“Catfish can be found in most every river, lake, and pond in Texas, and we all grew up fishing for them,” says Tom Perini, owner of Perini Ranch Steakhouse in Buffalo Gap, Texas, where fried catfish is on the menu. “Catfish is one of the few things openly accepted by ranchers and cattlemen as an alternative to beef,” he continues, explaining that you can now find farm-raised catfish in most every supermarket across the country. While I wouldn’t go so far as to say it’s the same as beef, I won’t push it away at the table—especially not when it’s fried like this.–David Leite
LC Texas-Style Fried Catfish Note
Make no mistake, there are umpteen approaches to frying this Southern staple. None is necessarily right or wrong. But this one is superlative. As you may have gathered, this is Texas-style fried catfish. If you’re from Louisiana or Mississippi or anyplace else that also swears allegiance to this whiskered bottom-feeder, we beg your patience. It’s not that we’re partial to Texas, we’re simply partial to this recipe. We’ll work our way to your state. In the meantime, you should really try fried catfish the Texas way. That is to say, this way.
Texas Fried Catfish
- Quick Glance
- 30 M
- 30 M
- Serves 6
Special Equipment: Deep-fry or candy or instant-read thermometer
IngredientsEmail Grocery List
Recipe Testers Reviews
I didn’t expect this fried catfish recipe to be anything more than fried fish, but I was pleasantly surprised. It was fried fish, but it was especially tasty, light, crunchy fried fish. (The crunchy part is an especially big plus with me.) And it was quite simple to prepare. It involved nothing more than mixing the liquid ingredients and a couple spices, mixing the dry ingredients and a few more spices, and then a quick dip of the fish, and a fast fry. Heating the oil was the most time-consuming part of the recipe. I used about 3 inches oil so my fillets were completely submerged in the hot fat. The fish seemed to float after only a minute or so. I let the fillets fry 4 or 5 minutes total, until they were deeply golden. My husband ate his with tartar sauce and loved the crunch and flavor. I had a taste of the fried fillet unadorned and thought it was very nice just as it was. But I found this recipe’s true calling when I used the rest of the fried fish to make a couple seriously crunchy fish tacos. (My big complaint with fried fish tacos in restaurants is that the fish isn’t crisp. This easy DIY version solved that problem and more. This may not be the recipe's intended purpose, but this is how I’ll start my fish tacos from now on.)
I felt like I was back home in Texas when I made this Texas-style fried catfish recipe, which made a beautiful platter of perfectly fried fish to dig into. Seasoning salt in my mind is always Lawry's, but Tony Chachere's could definitely be used for a little spicier bite. I use yellow cornmeal for catfish--don't even think of using white. All the spices in the dipping mixture were great. My special equipment for frying fish is always a cast-iron skillet. I always fry fish in oil that's about 1 1/2 inches deep (this is about 2 cups oil). The oil is ready when you drop cornmeal in it and the grains immediately move and pop. I didn't use a thermometer, but it's probably a good idea if you're just learning to fry. The fillets need to be golden brown on both sides before removing them from the oil, which took 6 to 8 minutes total cooking time. Sweet coleslaw and cold beer complete the meal! Delicious!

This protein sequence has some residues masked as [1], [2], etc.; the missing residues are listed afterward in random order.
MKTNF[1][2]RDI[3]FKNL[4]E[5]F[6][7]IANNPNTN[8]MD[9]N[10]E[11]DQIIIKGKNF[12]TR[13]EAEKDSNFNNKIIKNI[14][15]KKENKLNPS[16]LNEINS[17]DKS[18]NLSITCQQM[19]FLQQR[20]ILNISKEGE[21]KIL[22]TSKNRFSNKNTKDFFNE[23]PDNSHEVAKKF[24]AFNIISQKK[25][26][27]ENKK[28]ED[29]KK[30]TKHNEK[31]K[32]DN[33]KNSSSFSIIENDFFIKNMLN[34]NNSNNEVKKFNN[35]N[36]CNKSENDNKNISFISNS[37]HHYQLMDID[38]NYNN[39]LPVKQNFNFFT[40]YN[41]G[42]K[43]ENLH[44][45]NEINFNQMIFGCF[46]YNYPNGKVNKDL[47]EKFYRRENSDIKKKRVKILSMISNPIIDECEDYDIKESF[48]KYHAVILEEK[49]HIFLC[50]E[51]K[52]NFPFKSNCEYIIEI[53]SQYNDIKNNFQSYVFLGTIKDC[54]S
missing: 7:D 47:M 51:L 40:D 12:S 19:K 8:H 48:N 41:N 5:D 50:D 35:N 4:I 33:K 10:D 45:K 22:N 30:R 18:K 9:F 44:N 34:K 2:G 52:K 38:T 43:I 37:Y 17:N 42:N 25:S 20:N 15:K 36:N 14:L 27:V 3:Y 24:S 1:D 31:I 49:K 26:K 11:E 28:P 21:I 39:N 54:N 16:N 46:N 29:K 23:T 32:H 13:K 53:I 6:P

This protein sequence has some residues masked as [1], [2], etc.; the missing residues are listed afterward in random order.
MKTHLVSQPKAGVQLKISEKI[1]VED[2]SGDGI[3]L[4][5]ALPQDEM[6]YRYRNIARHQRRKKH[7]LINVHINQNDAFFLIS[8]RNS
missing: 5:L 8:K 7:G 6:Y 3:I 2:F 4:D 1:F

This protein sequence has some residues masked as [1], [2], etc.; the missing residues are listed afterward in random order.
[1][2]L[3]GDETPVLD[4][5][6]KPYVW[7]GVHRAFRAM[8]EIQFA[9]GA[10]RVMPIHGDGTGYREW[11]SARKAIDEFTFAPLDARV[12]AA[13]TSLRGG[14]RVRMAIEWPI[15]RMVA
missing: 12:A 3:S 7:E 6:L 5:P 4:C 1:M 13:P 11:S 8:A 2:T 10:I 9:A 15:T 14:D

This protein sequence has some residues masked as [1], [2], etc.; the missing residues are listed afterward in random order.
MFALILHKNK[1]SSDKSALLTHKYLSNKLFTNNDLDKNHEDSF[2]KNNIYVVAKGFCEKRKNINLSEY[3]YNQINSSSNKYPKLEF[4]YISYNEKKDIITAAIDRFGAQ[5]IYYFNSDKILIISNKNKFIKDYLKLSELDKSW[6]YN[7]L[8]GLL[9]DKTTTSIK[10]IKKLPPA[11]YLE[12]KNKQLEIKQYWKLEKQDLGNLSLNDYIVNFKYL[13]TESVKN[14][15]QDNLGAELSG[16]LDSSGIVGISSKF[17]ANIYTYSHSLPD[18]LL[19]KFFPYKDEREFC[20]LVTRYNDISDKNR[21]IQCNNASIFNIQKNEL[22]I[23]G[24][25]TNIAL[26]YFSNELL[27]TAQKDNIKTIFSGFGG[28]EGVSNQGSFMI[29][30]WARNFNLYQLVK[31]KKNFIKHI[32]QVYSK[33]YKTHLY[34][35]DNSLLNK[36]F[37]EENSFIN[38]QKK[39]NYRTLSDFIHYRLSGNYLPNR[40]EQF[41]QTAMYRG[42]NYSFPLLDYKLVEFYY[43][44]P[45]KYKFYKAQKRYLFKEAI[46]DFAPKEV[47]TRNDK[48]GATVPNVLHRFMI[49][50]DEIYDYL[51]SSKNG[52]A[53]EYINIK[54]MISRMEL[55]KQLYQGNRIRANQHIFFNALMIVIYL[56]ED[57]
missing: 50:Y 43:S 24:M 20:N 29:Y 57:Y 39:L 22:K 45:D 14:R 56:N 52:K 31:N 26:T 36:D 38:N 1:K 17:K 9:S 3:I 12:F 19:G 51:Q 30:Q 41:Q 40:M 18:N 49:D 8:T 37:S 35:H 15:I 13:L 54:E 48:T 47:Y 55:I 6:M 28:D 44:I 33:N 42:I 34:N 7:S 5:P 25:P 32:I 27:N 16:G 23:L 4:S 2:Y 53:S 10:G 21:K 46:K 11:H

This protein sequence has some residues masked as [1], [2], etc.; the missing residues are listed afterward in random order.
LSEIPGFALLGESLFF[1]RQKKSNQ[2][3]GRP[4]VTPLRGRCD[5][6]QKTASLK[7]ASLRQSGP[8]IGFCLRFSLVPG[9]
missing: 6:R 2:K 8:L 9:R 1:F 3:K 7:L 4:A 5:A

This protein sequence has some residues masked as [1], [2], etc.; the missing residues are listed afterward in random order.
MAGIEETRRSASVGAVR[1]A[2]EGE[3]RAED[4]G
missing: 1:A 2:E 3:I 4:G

This fried catfish recipe makes some damn fine eats. (Can I say that on this site? Too late...). I grew up catching catfish in a backyard pond, which my mother happily fried— expertly, I might add—for dinner. So I know and love my fried catfish. This recipe is a great place to start. Even if you're a seasoned (pun intended) fish fryer, give this recipe a shot. It's the real deal. The one bit of vagueness in the recipe is the "seasoning salt." I used Tony Chachere's. Back in my youth, in addition to the Tony's, there was a jar of TexJoy steak seasoning on the table, and it is likely the recipe intends something like that.
A minor complication for me is the need to eat gluten-free, and the recipe does call for a bit of flour. Not a problem. I substituted cornstarch for the flour. Cornstarch has good clinging properties when used in a coating, so it's a natural here, plus it has a neutral flavor that doesn't interfere with the cornmeal.
The author asks you to get full-sized catfish fillets and then cut them in half. A lot of catfish sold in grocery stores is already cut into strips. You'll know that you have 6 fillets if they weigh pretty close to 2 pounds, as stated in the recipe. The strips will be 3 to 4 inches across. If you have the strips, just skip the step where he has you cut them in half lengthwise and you'll be good to go. Look for farm-raised catfish from the U.S. Unlike certain other types of farm-raised fish, U.S. farm-raised catfish is sustainable, environmentally friendly, and beneficial to migratory birds. Eat with a clean conscience. [Editor's Note: We know some domestic farm-raised catfish farms meet these claims, although we can't vouch for all U.S. farm-raised catfish.]